When we think of queer photographers Robert Mapplethorpe, David Wojnarowicz or Andy Warhol come to mind. But rarely do we think of women. Men have traditionally been given museum solo shows.
But one woman who changed the course of art history is Laura Aguilar. The artist’s 30-year retrospective recently opened at the Leslie-Lohman Museum of Art in New York City, which is showcasing the works of the California photographer until May 9th. Entitled Laura Aguilar: Show and Tell, the exhibition features over 70 photos from the 1980s to the late 2000s (the artist passed away in Long Beach in 2018), detailing how she was a precursor to body inclusivity.
The exhibit is guest curated by art historian and curator Sybil Venegas, who taught Aguilar at East Los Angeles College in Monterey Park, California. She says this exhibition is long overdue.
“Laura was ahead of her time, particularly on the intersectionality of race, gender and sexuality,” said Venegas.
“When she came out as a lesbian, her work focused on sexual identity, but not many in the Chicanx/Latinx artists were exploring those themes at the time,” she told Observer. “Much of the queer art at that time was made by men.”
On view are black and white portraits of men and women from the west coast queer scenes of the 1990s, alongside color digital photos taken in the desert, depicting nudes among trees and lakes.
There are her collages from the 1980s, which include Polaroid photos of herself and friends, cut-out phrases from retro fashion magazines and shots of women in intimate scenes. Aguilar’s most iconic photo is a triptych she made in 1990 called “Three Eagles Flying,” featuring the artist tied up between an American and Mexican flag. Some say it personifies the nerve hit by the Chicanx community, who have an inner battle between their Mexican heritage and their American passports. Aguilar was caught between them, too.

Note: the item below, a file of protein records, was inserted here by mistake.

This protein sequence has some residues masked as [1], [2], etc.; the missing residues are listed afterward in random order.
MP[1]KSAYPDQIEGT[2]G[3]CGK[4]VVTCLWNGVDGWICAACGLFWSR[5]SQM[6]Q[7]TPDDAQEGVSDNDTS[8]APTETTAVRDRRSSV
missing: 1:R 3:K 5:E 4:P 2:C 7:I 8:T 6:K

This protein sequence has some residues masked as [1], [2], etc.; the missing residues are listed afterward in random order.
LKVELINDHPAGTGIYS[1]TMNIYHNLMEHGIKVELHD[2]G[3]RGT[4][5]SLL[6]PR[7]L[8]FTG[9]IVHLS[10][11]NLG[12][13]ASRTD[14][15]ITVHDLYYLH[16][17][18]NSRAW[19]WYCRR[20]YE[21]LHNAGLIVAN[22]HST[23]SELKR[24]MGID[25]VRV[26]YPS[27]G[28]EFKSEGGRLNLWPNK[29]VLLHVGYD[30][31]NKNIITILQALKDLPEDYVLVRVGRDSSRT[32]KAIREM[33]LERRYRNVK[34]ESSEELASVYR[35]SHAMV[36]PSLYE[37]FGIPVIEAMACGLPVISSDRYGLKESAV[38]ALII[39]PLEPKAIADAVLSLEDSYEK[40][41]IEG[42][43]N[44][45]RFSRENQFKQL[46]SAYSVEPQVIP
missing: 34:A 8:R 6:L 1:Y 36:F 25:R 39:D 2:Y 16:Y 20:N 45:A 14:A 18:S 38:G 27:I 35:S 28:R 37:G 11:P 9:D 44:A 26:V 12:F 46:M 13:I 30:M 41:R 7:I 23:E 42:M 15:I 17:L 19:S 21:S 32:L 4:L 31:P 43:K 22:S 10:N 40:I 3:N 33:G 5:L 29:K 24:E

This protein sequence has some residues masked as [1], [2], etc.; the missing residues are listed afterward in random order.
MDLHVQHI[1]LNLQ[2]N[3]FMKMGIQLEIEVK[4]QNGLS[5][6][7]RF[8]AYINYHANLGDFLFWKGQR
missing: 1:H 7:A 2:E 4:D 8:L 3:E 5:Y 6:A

There’s one photo featuring a 12 panel self-portrait called “12 Lauras” from 1993 showing the artist topless, flirting with the camera in some moments, or furrowing her brow in others, as if she was looking into a mirror itself.
In one photo from 1993, the artist takes a staged selfie while wearing a t-shirt that says: “Art Can’t Hurt You,” and with a smirk on her face, the handwritten caption below reads: “She knew better.”
Aguilar was born in 1959 in San Gabriel, California. She was born into a first generation, working class Mexican American family and became a self-taught photographer. Her brother taught her how to develop photos in a dark room and she found solace in the medium as someone with dyslexia.
When Aguilar started taking more photos in the 1970s, it was a time of the male gaze. Gay photographers from the era included Andy Warhol, Hal Fischer, Lee Friedlander, Sunil Gupta and Vincent Cianni.
Aguilar offered the queer female gaze. She was a working-class Chicanx woman who put herself and minority communities in the spotlight, taking fat-positive portraits of herself and others. Today, her work is far more appreciated than in the 1990s, when Aguilar was photographing herself nude. Discrimination and fat shaming were common realities for the photographer.
“Overlooking queer women photographers would be like excluding queer people, artists and women, in general,” Venegas told Observer. “I think Laura felt a need to explore and present themes that no one else was doing. It was really quite visionary of where visual culture would go.”